He continued doing sessions, appearing on albums by Hugh Masekela, Hubert Laws, Frank Sinatra, Stanley Turrentine, Kenny Rogers, Thelonious Monk, James Brown, Eric Clapton, Donna Summer, Lionel Richie, LeAnn Rimes, DeBarge, and Stanley Clarke, among many others. Chancler was also hired to play on high-profile film soundtracks including The Color Purple, An Officer and a Gentleman, and Indecent Proposal.
In 1982, producer Quincy Jones hired Chancler for three songs on Michael Jackson’s album Thriller: “Billie Jean,” “P.Y.T. (Pretty Young Thing),” and “Baby Be Mine.” In a 1983 Modern Drummer article, Ndugu said that for him, “Billie Jean” was “a lesson in musical discipline. A very simple rhythm that anybody can play who can play drums, but the whole discipline of it was just playing that and being consistent at it.”
When Ndugu died, Roots drummer ?uestlove posted on his blog, “In my opinion, the ‘Billie Jean’ intro is the greatest example of something so simple that you take it for granted. But if you truly dissect it, it’s a complex, compelling performance. The tone is spot on. Enough snap on the snare but not too thin that it enters Ska/James Brown crack snare territory. The amount of reverb [engineer] Bruce Swedien applies is SPOT-on perfect. The performance, however, is timeless, like a tuxedo, or a pair of Chucks, or jeans and white T-shirt. It literally gives MJ his DNA. You know what it is ONE SECOND in.”
The same year that Thriller was released, Chancler and his production company partner, Reggie Andrews, received a Grammy nomination for writing the Dazz Band’s hit “Let It Whip.” Chancler also composed “Sister Serene” and “Reach for It” for George Duke.
On Jackson’s next album, Bad, Chancler played on the song “I Just Can’t Stop Loving You.” Ndugu also played on Tina Turner’s 1984 blockbuster album Private Dancer. During the ’80s he embraced electronic drums and drum machines, learning to work with and alongside them. “My main objective is to remain contemporary,” he said in 1983. “You need to jump on the bandwagon. Get a drum machine and program it. Put your sounds in the drum machine. It’s still you. The instrument is just a vehicle for expression. It doesn’t take the place of your own feeling. I like my drum machine. It’s my newest toy. I don’t feel intimidated by it because when they need Ndugu, they call Ndugu.”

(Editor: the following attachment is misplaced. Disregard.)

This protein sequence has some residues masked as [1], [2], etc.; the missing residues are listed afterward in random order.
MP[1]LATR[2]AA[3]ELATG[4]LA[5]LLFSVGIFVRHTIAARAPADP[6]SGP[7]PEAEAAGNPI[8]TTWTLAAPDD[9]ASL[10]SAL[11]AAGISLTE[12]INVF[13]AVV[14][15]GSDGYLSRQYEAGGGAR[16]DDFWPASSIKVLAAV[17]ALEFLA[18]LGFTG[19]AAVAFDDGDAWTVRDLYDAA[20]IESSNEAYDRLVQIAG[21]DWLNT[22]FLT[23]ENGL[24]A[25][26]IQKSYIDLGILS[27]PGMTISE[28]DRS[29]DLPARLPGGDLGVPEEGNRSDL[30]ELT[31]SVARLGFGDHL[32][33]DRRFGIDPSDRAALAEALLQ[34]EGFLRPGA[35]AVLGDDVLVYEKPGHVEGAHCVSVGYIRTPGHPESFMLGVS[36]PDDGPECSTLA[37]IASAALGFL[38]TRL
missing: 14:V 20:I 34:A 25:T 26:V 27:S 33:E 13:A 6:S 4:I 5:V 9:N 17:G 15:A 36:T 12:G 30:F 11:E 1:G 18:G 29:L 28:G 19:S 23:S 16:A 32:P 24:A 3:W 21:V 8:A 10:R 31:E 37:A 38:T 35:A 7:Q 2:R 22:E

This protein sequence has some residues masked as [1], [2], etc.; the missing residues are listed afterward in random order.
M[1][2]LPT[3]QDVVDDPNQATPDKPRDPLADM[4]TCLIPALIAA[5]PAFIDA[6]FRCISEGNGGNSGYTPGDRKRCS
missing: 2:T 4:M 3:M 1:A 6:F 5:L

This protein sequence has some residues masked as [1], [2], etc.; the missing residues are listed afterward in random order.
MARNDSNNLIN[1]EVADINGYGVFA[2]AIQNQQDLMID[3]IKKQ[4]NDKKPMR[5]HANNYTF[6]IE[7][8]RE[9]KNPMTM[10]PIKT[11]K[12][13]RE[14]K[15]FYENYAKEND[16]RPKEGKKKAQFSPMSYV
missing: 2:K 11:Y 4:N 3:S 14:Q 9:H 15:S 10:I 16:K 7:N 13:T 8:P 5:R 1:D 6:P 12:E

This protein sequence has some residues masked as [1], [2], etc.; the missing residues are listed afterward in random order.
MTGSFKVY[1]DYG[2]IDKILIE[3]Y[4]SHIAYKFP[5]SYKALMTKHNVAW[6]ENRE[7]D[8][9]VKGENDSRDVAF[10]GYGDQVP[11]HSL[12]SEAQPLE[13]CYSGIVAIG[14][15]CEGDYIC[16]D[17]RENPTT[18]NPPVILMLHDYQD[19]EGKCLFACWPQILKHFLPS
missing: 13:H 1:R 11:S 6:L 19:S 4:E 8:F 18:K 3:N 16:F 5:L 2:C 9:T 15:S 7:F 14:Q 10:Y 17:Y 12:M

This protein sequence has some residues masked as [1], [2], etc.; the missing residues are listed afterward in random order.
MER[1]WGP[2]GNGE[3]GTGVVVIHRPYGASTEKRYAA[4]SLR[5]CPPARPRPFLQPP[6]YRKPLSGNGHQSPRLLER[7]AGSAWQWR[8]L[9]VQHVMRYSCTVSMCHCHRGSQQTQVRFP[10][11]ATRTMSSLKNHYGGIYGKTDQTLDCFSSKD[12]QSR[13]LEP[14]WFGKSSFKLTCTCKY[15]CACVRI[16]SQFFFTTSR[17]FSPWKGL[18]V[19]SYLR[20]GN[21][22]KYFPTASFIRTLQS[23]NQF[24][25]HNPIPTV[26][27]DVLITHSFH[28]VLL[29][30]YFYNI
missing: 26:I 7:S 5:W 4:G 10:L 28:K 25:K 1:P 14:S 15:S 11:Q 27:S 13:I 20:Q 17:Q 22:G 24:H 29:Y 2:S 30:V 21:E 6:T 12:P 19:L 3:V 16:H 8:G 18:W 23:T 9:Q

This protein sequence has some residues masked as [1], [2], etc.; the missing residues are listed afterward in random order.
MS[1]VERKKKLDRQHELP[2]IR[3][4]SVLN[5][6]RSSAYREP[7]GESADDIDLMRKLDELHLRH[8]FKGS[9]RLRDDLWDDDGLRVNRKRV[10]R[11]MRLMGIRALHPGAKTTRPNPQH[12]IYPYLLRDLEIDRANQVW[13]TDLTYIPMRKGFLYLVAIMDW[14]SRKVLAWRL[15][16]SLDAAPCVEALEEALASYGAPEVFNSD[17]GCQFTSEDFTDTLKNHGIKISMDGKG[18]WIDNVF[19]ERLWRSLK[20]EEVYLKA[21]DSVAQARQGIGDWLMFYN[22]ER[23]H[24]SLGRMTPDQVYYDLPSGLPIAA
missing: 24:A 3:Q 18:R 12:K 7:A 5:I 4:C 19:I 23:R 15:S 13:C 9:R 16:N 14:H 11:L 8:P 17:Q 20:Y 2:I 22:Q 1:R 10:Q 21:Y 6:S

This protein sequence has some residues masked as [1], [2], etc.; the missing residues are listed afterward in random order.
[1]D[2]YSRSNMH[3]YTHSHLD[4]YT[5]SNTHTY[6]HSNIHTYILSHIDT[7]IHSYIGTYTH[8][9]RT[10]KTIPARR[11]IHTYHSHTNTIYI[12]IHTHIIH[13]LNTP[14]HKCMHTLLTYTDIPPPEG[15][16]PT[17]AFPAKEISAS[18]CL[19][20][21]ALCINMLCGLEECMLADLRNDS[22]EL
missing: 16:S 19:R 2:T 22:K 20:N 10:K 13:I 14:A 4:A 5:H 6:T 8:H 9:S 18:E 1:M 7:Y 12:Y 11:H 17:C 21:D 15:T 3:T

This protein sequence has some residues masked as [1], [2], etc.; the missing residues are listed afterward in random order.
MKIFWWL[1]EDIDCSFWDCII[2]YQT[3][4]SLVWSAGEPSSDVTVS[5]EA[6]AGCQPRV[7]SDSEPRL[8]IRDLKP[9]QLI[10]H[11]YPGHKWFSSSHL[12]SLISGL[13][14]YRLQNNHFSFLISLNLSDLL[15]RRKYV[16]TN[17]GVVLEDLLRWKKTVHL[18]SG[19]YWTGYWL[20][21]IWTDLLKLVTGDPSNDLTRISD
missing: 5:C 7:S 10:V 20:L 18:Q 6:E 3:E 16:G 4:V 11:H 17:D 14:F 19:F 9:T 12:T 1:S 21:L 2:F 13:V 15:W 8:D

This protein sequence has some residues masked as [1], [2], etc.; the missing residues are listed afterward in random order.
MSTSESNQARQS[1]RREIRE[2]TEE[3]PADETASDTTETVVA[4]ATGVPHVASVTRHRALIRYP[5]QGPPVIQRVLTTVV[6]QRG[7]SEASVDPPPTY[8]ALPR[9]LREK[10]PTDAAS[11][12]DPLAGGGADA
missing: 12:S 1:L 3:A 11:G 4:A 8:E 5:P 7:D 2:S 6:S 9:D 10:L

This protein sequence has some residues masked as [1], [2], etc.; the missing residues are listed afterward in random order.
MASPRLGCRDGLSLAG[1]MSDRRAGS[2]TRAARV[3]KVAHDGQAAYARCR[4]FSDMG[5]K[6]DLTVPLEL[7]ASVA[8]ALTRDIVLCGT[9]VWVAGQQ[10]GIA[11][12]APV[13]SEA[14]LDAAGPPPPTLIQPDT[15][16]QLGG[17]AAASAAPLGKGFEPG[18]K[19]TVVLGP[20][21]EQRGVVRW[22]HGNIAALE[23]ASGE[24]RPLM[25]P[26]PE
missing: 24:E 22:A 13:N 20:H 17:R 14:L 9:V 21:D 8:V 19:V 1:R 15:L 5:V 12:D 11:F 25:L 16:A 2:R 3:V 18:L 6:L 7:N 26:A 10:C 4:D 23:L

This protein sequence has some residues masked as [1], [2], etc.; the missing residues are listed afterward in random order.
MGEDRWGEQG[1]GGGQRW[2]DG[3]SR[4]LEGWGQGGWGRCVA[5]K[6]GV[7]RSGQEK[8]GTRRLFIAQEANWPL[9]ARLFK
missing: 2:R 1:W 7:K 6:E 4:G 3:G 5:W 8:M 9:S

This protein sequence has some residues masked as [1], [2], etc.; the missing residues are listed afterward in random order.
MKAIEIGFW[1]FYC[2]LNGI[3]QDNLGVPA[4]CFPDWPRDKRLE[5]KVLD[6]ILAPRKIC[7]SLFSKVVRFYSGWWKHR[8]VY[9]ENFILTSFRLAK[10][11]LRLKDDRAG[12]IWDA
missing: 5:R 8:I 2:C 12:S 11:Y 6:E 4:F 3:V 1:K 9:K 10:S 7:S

In addition to his session work, Ndugu recorded several albums as a leader and co-leader, including Do I Make You Feel Better? (with the Chocolate Jam Co., 1980), Old Friends, New Friends (1989), The Meeting (with Patrice Rushen, Ernie Watts, and Alphonso Johnson, 1990), Jazz Straight Up (with Stanley Clarke and Patrice Rushen, 2001), Old Friends Live (on which he played vibraphone, 2010), and 3 Brave Souls (with John Beasley and Darryl Jones, 2012).
In the 1983 Modern Drummer interview, Ndugu was asked how much success depends on being in the right place at the right time. “I think persistence and working hard guarantees your longevity, and being able to hang in there once you get a break,” he said. “But there is so much luck in becoming successful that it is about being in the right place at the right time. The ones who end up being successful are the ones who develop their talent to a point that when an opportunity comes for them to show that talent, they can utilize that space.
“I think the most important thing is your attitude,” Ndugu continued. “A lot of musicians have more technique than I have, or more talent. But there is also an attitude that you must project to make people feel you as a person. I very much wanted to get along with everybody and to add as much as I could to whatever situation. I wanted to be a workhorse, and I had to work harder at my drumming than some of my peers.
“I think a drummer’s success and notability are based on sensitivity as a musician—not as a drummer,” he added. “I don’t approach myself as a drummer; I’m an orchestrator. The drums are just the instrument I use to orchestrate—paint the picture. The great drummers give you peaks and valleys in their performance. We’re playing an instrument that naturally can be played loud and hard, but the beauty of the instrument is when it’s played soft. Just as you can get your point across loud, you can get it across more so soft, because you can draw more attention.”
Ndugu stressed that drummers need to vary their speed as well as their dynamics. “If you play everything fast—your fill-ins, your beats, a lot of intricate things—you don’t give people time to breathe. If you play everything loud, you don’t give their ears rest from the volume, so you slowly numb people to what you are doing.”
As an educator, Ndugu worked with the Jazz Mentorship Program, the Thelonious Monk Institute, and was the Faculty Advisor to the U.S.C. Jazz Reach in Los Angeles. Since 1997 he had taught at the Stanford Jazz Workshop, a summer program held at Stanford University. Ndugu was also on the faculty of the Young Musicians Program at Cal Berkeley, the Diaz Music Institute, and Music for All. Ndugu did clinics all over the world for Yamaha, Paiste, Remo, Toca, Vic Firth, and Shure Bros., and also did clinics at several PASICs. He published a book of musical and career advice, Pocket Change, in 2013.